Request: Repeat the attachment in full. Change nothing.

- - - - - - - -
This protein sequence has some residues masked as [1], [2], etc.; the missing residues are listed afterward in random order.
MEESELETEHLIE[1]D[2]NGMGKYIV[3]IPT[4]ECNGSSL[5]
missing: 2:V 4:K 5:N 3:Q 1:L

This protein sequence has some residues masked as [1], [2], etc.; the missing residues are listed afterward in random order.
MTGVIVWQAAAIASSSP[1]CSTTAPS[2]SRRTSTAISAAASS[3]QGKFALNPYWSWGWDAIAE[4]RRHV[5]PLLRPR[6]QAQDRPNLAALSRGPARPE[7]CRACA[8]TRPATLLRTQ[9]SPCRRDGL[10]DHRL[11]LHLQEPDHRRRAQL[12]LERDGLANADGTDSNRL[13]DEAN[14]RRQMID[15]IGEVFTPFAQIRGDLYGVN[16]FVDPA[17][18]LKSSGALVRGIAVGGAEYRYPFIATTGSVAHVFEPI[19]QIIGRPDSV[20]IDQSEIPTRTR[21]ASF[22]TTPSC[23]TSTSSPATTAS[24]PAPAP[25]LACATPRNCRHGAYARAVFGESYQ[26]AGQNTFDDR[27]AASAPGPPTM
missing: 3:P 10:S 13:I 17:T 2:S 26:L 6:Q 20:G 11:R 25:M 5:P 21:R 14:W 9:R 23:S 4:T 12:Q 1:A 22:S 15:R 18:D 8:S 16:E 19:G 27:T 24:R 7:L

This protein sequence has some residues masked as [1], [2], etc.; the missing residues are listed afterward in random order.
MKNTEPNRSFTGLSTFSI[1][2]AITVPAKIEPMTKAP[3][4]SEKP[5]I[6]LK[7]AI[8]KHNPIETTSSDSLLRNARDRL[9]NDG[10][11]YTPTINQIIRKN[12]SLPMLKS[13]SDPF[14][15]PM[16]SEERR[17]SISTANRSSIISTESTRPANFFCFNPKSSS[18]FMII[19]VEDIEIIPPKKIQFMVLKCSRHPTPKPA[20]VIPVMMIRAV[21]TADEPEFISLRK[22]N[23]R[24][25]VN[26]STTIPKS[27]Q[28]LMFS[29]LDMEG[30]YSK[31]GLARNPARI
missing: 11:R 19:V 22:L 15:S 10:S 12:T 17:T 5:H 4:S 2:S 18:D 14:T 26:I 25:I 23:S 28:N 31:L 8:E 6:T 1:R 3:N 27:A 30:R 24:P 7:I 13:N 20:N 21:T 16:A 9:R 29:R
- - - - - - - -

This protein sequence has some residues masked as [1], [2], etc.; the missing residues are listed afterward in random order.
MEESELETEHLIE[1]D[2]NGMGKYIV[3]IPT[4]ECNGSSL[5]
missing: 2:V 4:K 5:N 3:Q 1:L

This protein sequence has some residues masked as [1], [2], etc.; the missing residues are listed afterward in random order.
MTGVIVWQAAAIASSSP[1]CSTTAPS[2]SRRTSTAISAAASS[3]QGKFALNPYWSWGWDAIAE[4]RRHV[5]PLLRPR[6]QAQDRPNLAALSRGPARPE[7]CRACA[8]TRPATLLRTQ[9]SPCRRDGL[10]DHRL[11]LHLQEPDHRRRAQL[12]LERDGLANADGTDSNRL[13]DEAN[14]RRQMID[15]IGEVFTPFAQIRGDLYGVN[16]FVDPA[17][18]LKSSGALVRGIAVGGAEYRYPFIATTGSVAHVFEPI[19]QIIGRPDSV[20]IDQSEIPTRTR[21]ASF[22]TTPSC[23]TSTSSPATTAS[24]PAPAP[25]LACATPRNCRHGAYARAVFGESYQ[26]AGQNTFDDR[27]AASAPGPPTM
missing: 3:P 10:S 13:I 17:T 2:S 26:L 6:Q 20:G 11:R 25:M 5:P 21:R 14:W 9:R 23:S 4:T 12:Q 1:A 22:S 15:R 18:D 8:S 16:E 19:G 27:T 24:R 7:L

This protein sequence has some residues masked as [1], [2], etc.; the missing residues are listed afterward in random order.
MKNTEPNRSFTGLSTFSI[1][2]AITVPAKIEPMTKAP[3][4]SEKP[5]I[6]LK[7]AI[8]KHNPIETTSSDSLLRNARDRL[9]NDG[10][11]YTPTINQIIRKN[12]SLPMLKS[13]SDPF[14][15]PM[16]SEERR[17]SISTANRSSIISTESTRPANFFCFNPKSSS[18]FMII[19]VEDIEIIPPKKIQFMVLKCSRHPTPKPA[20]VIPVMMIRAV[21]TADEPEFISLRK[22]N[23]R[24][25]VN[26]STTIPKS[27]Q[28]LMFS[29]LDMEG[30]YSK[31]GLARNPARI
missing: 11:R 19:V 22:L 15:S 10:S 12:T 17:T 5:H 4:S 2:S 18:D 14:T 26:I 25:I 23:S 28:N 31:L 8:E 6:T 1:R 3:N 27:A 30:R 24:P 7:I 13:N 20:N 21:T 16:A 9:R 29:R